Steps to develop a B2B demand generation strategy

    Now you understand the mindset change for the concept of demand generation, let’s walk through the steps to develop and execute your B2B demand generation strategy.

    Setting clear objectives

    Start by clearly defining your objectives. Demand generation requires business-wide buy-in. In a world of rising MQL targets, demand generation focuses on quality over quantity.

    This often means MQLs, while important to track, shouldn’t be the core KPI that you’re measured by. MQLs as a core KPI often leads to high volume, lower quality leads. Instead, consider revenue-focused KPIs such as pipeline. This allows better alignment with sales and ensures you’re being measured by lead quality rather than lead quantity.

    Furthermore, having clear shared objectives also ensures that your entire team is aligned and working towards a common goal. It provides a sense of direction and purpose, enabling everyone to focus their efforts on activities that contribute to the overall success and growth of the business.

    Developing a comprehensive buyer persona

    Once you have set your objectives, develop detailed buyer personas based on market research. These personas will help you tailor your messaging, content, and campaigns to resonate with your target audience. Consider factors such as demographics, job titles, pain points, motivations, and preferred communication channels.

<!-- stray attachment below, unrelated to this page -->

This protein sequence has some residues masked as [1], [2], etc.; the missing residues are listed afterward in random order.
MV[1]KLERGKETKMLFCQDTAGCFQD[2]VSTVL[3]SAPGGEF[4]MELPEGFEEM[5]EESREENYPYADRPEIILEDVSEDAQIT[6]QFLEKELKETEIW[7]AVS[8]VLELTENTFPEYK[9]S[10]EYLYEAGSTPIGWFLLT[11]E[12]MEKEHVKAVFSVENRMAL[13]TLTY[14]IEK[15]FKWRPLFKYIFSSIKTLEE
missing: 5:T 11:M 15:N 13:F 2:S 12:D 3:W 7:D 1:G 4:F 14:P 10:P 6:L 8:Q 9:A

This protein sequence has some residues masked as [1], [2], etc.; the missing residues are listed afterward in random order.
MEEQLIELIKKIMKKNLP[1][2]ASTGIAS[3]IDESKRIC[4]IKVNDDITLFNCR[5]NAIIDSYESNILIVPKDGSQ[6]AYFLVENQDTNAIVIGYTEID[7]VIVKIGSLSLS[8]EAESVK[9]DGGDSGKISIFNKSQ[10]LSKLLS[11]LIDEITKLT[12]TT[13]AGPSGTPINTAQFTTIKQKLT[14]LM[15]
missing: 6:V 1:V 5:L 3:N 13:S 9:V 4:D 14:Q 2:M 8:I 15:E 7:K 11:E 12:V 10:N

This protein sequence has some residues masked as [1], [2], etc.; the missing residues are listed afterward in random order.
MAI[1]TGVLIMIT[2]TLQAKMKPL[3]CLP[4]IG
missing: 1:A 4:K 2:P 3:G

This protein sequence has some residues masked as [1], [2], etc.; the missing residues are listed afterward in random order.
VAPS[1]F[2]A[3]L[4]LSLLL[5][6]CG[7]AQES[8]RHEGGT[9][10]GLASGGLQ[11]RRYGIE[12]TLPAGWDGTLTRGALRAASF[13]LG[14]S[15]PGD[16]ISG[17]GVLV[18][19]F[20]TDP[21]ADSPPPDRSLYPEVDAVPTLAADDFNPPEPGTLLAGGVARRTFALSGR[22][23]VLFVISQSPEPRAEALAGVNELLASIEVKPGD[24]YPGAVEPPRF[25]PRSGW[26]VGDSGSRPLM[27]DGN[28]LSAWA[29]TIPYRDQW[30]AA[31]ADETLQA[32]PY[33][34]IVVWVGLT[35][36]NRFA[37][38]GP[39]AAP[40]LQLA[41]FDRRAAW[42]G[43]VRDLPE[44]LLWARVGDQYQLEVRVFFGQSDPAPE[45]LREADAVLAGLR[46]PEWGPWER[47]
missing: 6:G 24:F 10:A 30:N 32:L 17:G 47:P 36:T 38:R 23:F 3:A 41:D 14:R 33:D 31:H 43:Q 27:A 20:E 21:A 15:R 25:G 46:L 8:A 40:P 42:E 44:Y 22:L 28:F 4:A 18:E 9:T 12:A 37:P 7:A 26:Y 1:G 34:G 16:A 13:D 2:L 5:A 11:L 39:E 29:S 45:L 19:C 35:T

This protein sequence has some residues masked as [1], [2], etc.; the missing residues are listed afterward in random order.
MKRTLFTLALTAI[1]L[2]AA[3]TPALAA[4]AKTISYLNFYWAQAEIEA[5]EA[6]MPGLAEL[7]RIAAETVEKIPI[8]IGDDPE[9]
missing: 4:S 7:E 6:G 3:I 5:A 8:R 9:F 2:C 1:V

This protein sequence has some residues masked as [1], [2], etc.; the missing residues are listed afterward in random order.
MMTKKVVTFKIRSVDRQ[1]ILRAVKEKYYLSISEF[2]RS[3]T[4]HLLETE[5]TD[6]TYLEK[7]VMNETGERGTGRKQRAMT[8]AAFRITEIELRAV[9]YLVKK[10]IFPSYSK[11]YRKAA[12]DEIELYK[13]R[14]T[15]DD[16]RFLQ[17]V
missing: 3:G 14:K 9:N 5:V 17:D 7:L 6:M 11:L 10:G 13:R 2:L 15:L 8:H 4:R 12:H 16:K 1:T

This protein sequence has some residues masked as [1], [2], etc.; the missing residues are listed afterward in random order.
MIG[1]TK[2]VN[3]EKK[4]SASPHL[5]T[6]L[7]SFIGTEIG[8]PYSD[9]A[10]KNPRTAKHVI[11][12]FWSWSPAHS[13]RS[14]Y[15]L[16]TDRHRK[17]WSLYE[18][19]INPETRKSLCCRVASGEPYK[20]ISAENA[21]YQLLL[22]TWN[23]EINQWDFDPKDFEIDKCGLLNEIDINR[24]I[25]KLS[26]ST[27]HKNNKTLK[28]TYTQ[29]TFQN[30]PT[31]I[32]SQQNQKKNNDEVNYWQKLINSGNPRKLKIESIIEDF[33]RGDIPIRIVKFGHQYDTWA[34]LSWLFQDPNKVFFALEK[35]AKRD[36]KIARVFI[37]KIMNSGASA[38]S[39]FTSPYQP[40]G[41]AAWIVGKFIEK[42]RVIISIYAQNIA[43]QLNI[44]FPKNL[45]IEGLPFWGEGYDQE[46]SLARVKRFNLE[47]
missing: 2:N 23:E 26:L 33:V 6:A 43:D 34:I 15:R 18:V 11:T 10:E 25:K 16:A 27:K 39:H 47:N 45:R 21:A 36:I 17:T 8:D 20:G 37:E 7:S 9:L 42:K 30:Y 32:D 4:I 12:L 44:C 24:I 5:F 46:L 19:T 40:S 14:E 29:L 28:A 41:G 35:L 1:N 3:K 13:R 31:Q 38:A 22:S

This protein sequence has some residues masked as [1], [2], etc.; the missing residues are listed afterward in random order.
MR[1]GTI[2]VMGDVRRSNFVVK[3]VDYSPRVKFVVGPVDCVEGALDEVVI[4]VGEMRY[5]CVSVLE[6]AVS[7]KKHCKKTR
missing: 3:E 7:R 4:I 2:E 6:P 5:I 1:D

Creating buyer personas allows you to gain a deeper understanding of your target audience. It helps you identify their needs, challenges, and preferences, which in turn enables you to craft personalised and relevant marketing messages. By speaking directly to your audience’s pain points and aspirations, you can establish a stronger connection and build trust with your potential customers.

    Pro tip: Get on sales calls. Hearing your audience’s challenges first-hand is invaluable, and also gives you insights on how sales sell your solution and objection handle. This enables you to have laser-focused personas, and ultimately messaging that resonates with your audience.

    Creating compelling content

    Content is the backbone of any successful demand generation strategy. By creating and sharing valuable, relevant, and informative content, businesses can attract and engage their target audience.